Robert was in a very good mood this morning, he actually went back to sleep between us on the bed after his 6 a.m feeding, which is something he rarely does. I woke up at nine and had a full breakfast before he finally called for me.
We arrived at nurse B’s rooms shortly after twelve, with less than an hour to spare until closing time, and I feared that we will have a long wait ahead. As it turned out, however, she was busy with one baby, and we were immediately next in line. During the past weeks I got to watch many babies and children getting the needle. The nurse uses one room, she attends to injections and assessments on one side of it, in clear view of the waiting area, where all the moms, babies, toddlers, and some dads are seated. Last week there was quite a line-up of vaccination cases, their reactions, and that of their mothers varies dramatically: A mother of an eleven-month-old girl winced and hid her face as her daughter was jabbed, while another Afrikaans-speaking toddler did not issue a single whimper. In general, though, most small babies would be content throughout the examination right until the moment they feel the needle. The only exception was one older toddler near the end of the waiting line; he started howling the moment his mother moved with him to the other end of the room towards nurse B. He had been silently watching the procession of happy kids working themselves into screaming fits once they go to the other end of the room, and was old enough to know what to expect. Of course, little Robert was innocent of any experience in this regard and did not know what was coming.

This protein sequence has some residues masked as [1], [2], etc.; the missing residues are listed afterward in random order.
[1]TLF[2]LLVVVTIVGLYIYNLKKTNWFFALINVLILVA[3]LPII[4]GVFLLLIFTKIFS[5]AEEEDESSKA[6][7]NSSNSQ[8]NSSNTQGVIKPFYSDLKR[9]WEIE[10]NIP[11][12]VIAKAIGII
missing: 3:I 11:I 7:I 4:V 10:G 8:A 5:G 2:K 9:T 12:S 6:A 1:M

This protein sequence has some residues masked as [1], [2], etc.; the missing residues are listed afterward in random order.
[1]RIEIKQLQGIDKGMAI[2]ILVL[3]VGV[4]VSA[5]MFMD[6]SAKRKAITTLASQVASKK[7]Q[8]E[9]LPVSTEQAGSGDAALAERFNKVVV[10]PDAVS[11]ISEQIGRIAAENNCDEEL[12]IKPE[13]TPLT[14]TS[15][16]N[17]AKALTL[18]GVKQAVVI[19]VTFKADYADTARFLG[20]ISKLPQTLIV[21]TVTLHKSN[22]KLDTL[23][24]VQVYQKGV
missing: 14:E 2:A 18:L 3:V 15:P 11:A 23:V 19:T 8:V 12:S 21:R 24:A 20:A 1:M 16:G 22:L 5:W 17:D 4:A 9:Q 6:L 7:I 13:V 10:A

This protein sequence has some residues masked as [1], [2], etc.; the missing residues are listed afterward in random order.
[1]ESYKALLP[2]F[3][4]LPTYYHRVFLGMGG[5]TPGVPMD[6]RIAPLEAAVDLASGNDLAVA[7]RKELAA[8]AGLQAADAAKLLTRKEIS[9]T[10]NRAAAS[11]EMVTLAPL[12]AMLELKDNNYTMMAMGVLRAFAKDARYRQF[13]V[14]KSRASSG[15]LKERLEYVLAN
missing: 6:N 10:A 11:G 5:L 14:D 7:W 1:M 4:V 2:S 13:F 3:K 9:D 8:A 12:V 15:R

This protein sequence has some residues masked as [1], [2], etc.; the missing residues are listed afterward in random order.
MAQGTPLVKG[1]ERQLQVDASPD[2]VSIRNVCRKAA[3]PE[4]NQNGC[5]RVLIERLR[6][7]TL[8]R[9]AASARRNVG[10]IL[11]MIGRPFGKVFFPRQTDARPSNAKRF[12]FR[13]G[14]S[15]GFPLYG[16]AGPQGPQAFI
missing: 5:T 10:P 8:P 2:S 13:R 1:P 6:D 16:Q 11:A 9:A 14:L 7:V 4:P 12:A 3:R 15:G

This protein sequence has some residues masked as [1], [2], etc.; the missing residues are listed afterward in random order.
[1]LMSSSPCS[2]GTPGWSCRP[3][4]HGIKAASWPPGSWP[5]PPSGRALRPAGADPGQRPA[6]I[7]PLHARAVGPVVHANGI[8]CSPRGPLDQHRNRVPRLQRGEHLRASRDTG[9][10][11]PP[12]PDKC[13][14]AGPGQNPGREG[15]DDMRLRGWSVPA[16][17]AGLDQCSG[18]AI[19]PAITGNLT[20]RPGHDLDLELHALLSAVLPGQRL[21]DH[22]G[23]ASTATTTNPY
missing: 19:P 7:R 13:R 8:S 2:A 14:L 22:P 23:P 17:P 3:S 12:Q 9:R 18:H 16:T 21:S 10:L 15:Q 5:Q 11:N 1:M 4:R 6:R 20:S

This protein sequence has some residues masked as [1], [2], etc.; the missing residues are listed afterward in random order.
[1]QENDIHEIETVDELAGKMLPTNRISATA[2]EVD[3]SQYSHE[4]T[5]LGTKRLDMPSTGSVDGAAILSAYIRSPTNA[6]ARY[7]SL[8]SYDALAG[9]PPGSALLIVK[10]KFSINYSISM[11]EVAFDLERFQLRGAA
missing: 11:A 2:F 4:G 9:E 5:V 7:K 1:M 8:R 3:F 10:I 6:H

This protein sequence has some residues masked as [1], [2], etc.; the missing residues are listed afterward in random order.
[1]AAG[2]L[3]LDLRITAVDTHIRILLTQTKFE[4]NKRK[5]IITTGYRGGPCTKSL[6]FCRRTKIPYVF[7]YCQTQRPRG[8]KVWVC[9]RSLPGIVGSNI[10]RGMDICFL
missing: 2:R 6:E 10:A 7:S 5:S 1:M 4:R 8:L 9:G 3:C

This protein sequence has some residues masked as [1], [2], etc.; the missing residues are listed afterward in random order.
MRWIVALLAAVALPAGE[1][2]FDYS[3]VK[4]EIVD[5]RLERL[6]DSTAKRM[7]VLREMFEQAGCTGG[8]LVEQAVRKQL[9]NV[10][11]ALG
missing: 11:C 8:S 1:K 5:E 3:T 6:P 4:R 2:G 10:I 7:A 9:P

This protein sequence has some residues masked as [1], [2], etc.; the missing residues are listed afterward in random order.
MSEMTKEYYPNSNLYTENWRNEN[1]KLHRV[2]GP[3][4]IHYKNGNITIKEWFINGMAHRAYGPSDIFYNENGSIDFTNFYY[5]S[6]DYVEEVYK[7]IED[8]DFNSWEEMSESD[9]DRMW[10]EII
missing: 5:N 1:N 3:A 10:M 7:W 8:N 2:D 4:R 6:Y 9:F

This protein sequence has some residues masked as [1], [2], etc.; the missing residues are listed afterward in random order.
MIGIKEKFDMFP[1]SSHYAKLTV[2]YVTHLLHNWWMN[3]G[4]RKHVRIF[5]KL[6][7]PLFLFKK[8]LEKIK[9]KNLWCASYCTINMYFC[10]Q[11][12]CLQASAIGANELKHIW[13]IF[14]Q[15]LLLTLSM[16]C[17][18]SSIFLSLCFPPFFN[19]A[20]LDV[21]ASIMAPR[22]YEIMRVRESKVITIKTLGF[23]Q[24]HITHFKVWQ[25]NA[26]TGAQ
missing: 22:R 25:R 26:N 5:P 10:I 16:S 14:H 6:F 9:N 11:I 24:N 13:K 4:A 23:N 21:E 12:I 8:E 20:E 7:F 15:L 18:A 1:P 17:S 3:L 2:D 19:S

Nurse B weighed and measured baby Robert, he weighed 5060 grams, and was gaining beautifully. Next on the agenda was the vaccination, which is a combo injection for: Diphtheria, Tetanus, whooping cough, Hib Meningitis, and Polio. The nurse advised me to sit with Robert in my lap and put him on my breast in order to calm him down quicker once he gets the injection. She injected the vaccine in his right thigh, and there was a little bit of crying, but he soon calmed down and resumed the feeding session. The nurse said that we should expect some fussiness in the next 24 hours. Baby will feel some pain in his upper leg for the next few days, and there was a rare risk of running a fever. We had given Robert a dose of infant drops before heading to the clinic, and the nurse advised us to continue with the recommended dosage at least for the next 24 hours, and later as needed.